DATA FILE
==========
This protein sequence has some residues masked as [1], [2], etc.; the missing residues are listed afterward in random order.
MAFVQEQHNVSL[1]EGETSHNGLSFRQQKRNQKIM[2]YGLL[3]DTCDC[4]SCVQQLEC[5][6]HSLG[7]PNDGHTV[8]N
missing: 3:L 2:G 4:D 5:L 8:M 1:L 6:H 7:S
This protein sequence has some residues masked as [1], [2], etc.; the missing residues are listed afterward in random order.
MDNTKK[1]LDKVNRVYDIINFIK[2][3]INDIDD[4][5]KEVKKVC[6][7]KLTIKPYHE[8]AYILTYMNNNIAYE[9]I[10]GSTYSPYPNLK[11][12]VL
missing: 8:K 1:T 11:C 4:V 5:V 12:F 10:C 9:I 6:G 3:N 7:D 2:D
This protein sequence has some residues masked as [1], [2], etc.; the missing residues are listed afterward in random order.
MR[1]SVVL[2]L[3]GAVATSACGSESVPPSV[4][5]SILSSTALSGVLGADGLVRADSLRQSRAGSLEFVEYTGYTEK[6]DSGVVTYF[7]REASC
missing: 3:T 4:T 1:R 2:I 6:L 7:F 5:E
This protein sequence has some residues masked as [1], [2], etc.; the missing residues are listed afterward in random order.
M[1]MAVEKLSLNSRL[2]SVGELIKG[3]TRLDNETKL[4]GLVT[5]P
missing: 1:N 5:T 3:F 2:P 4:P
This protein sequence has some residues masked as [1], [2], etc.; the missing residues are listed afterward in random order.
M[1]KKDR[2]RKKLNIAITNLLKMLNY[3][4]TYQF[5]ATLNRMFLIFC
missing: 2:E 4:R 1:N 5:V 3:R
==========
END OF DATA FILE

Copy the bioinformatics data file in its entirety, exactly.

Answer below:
This protein sequence has some residues masked as [1], [2], etc.; the missing residues are listed afterward in random order.
MAFVQEQHNVSL[1]EGETSHNGLSFRQQKRNQKIM[2]YGLL[3]DTCDC[4]SCVQQLEC[5][6]HSLG[7]PNDGHTV[8]N
missing: 3:L 2:G 4:D 5:L 8:M 1:L 6:H 7:S
This protein sequence has some residues masked as [1], [2], etc.; the missing residues are listed afterward in random order.
MDNTKK[1]LDKVNRVYDIINFIK[2][3]INDIDD[4][5]KEVKKVC[6][7]KLTIKPYHE[8]AYILTYMNNNIAYE[9]I[10]GSTYSPYPNLK[11][12]VL
missing: 8:K 1:T 11:C 4:V 5:V 12:F 10:C 9:I 6:G 3:N 7:D 2:D
This protein sequence has some residues masked as [1], [2], etc.; the missing residues are listed afterward in random order.
MR[1]SVVL[2]L[3]GAVATSACGSESVPPSV[4][5]SILSSTALSGVLGADGLVRADSLRQSRAGSLEFVEYTGYTEK[6]DSGVVTYF[7]REASC
missing: 3:T 4:T 1:R 2:I 6:L 7:F 5:E
This protein sequence has some residues masked as [1], [2], etc.; the missing residues are listed afterward in random order.
M[1]MAVEKLSLNSRL[2]SVGELIKG[3]TRLDNETKL[4]GLVT[5]P
missing: 1:N 5:T 3:F 2:P 4:P
This protein sequence has some residues masked as [1], [2], etc.; the missing residues are listed afterward in random order.
M[1]KKDR[2]RKKLNIAITNLLKMLNY[3][4]TYQF[5]ATLNRMFLIFC
missing: 2:E 4:R 1:N 5:V 3:R